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Allied World not obligated to reimburse defense costs for potential claims

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New York-based Allied World Assurance Co. is not obligated to contemporaneously reimburse a laboratory’s defense costs for potentially covered directors & officers liability insurance claims, says a federal appeals court, in affirming a lower court ruling.

Wednesday’s ruling by the 9th U.S. Circuit Court of Appeals in San Francisco in Millennium Laboratories Inc. v. Allied World Assurance Co. (U.S.) Inc. relates to a settlement announced by the U.S. Department of Justice in 2015 that said San Diego-based Millennium Laboratories, which has since changed its name to Millennium Health L.L.C., agreed to pay $256 million to resolve alleged violations of the False Claims Act for billing Medicare, Medicaid and other federal health care programs for unnecessary medical laboratory testing business to the company.

According to a previous ruling in the case, in 2012, when Millennium bought the D&O policy at issue in the case, Millennium, which was facing lawsuits by private competitors and several whistleblowers, “understandably wanted insurance that would pay for any such lawsuits filed in the future," while Allied “wanted to make sure it was not covering the proverbial burning building.”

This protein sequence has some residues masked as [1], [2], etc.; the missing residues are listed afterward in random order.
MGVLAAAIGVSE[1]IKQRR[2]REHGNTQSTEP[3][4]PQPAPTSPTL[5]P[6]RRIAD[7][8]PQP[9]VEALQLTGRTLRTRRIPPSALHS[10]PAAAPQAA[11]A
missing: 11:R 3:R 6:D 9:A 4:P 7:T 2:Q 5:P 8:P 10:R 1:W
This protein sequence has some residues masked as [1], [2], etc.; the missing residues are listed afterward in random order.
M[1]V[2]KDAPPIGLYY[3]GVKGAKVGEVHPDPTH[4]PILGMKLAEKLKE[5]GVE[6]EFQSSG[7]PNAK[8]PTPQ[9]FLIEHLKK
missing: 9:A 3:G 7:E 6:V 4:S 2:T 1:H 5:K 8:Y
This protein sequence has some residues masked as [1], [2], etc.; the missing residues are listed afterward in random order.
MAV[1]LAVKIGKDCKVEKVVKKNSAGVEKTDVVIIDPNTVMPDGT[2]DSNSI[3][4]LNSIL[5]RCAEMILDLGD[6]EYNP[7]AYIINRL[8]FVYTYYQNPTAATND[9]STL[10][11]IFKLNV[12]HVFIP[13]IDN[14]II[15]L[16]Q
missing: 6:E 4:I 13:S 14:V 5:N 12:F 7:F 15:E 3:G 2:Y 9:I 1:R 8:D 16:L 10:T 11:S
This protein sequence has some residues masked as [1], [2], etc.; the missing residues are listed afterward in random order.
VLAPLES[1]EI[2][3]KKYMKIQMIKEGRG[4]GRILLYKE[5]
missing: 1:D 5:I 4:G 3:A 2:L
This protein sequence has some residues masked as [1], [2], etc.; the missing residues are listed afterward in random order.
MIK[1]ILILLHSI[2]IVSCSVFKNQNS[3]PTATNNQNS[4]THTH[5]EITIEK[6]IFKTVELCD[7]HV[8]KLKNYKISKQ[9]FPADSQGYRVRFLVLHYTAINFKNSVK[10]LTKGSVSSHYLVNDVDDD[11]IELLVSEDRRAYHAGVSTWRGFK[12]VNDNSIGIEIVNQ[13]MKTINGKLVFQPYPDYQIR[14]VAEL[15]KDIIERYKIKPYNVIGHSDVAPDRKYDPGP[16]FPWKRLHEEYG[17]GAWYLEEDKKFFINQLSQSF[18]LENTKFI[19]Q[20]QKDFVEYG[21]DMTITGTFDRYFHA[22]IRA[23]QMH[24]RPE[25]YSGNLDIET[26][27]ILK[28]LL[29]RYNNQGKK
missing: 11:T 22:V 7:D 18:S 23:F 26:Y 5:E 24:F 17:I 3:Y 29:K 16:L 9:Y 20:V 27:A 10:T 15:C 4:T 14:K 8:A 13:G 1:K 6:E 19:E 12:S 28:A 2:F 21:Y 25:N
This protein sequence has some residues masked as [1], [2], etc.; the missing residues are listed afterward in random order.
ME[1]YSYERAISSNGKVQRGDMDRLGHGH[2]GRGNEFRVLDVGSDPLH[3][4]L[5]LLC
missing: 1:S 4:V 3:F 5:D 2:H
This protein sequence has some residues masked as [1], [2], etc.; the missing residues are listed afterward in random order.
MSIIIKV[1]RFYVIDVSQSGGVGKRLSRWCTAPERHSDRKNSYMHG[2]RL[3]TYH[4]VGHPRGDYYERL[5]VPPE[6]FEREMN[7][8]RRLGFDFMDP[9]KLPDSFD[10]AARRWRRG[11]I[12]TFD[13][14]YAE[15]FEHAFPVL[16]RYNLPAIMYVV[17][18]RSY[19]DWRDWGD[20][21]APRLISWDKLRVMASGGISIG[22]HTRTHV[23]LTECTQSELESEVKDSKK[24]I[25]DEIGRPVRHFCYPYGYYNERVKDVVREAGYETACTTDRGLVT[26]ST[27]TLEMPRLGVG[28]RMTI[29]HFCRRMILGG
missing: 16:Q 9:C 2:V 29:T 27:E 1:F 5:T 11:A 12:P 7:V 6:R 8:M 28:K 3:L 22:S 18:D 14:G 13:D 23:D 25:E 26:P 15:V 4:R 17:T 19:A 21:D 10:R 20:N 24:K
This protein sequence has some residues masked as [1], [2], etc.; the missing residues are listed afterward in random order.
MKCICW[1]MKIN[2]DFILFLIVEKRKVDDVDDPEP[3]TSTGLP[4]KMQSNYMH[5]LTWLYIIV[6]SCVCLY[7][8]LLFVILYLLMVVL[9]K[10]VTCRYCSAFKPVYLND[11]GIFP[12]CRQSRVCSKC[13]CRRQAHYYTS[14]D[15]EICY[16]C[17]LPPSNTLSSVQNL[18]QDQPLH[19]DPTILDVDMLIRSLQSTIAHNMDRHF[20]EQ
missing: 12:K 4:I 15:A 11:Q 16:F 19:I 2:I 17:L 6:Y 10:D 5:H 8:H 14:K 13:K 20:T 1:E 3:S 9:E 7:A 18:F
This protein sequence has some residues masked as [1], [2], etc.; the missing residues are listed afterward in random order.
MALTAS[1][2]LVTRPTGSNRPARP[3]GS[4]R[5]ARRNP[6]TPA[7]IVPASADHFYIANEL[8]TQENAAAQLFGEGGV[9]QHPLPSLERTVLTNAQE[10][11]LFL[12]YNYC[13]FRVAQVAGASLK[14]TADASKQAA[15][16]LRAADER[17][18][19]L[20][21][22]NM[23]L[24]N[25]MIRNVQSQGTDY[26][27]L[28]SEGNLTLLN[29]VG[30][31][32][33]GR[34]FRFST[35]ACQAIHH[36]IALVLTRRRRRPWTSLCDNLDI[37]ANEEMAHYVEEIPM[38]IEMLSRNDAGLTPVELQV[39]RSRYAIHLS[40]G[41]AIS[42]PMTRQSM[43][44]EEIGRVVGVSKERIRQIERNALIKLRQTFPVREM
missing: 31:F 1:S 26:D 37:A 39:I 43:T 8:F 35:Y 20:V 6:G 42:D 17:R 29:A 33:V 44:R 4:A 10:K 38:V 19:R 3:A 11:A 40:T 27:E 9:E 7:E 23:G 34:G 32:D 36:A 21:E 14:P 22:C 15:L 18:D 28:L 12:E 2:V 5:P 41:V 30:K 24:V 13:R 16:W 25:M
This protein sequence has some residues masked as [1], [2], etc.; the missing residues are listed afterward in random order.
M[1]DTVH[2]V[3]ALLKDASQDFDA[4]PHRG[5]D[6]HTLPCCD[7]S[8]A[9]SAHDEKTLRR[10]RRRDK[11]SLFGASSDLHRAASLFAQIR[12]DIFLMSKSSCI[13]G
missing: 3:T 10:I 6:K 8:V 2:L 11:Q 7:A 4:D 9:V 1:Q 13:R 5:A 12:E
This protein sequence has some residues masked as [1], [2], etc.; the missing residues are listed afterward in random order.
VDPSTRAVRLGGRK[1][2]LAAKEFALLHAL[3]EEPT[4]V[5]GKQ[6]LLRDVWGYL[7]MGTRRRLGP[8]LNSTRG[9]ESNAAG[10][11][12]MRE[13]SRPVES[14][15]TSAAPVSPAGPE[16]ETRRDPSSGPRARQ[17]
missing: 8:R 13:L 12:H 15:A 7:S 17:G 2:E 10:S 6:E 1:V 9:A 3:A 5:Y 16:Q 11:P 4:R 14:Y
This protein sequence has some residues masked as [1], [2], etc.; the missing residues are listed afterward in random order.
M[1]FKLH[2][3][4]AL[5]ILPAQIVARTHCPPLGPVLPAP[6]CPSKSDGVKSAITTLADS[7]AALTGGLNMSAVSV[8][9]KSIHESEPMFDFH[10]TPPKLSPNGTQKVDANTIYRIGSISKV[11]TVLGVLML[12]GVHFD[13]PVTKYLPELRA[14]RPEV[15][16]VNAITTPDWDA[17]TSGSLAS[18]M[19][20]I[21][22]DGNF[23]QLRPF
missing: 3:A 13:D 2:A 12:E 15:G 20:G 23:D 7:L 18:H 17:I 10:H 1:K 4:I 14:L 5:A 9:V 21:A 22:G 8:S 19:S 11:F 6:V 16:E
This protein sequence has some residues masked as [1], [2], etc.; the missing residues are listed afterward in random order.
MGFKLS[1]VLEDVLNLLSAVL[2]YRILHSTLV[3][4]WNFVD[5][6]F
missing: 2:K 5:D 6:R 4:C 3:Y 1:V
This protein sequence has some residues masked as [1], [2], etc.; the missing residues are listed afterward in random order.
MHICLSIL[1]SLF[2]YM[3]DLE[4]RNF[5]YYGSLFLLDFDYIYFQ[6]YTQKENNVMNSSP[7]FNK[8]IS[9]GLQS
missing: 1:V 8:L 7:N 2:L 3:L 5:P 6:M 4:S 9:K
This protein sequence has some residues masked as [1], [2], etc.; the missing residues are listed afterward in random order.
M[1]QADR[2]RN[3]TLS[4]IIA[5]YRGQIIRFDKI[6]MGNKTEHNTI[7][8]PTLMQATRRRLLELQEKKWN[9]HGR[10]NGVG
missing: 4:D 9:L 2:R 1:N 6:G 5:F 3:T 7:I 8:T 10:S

The latest ruling in the case by the 9th Circuit, which affirms a ruling by the U.S. District Court in Pasadena, says the policy “was an indemnity-only policy... and therefore did not require the contemporaneous advancement of Millennium’s defense costs.”

The ruling states “the language of the policy’s reimbursement provision confirms this: it required Allied World, at Millennium’s request, to ‘reimburse’ defense costs. If, as Millennium contends, the policy were a liability-type policy, then this provision would be surplusage, as the policy’s coverage provisions would already have obligated Allied World to pay Millennium’s defense costs as soon as they were incurred,” said the ruling.

“Allied World’s duty to reimburse, moreover, applied only to claims actually covered by the policy and did not extend to claims merely potentially covered,” said the ruling.

The policy “expressly disclaimed any duty to defend and instead provided the coverage of defense cost only as an ingredient of covered losses,” said the ruling, in affirming the lower court’s ruling.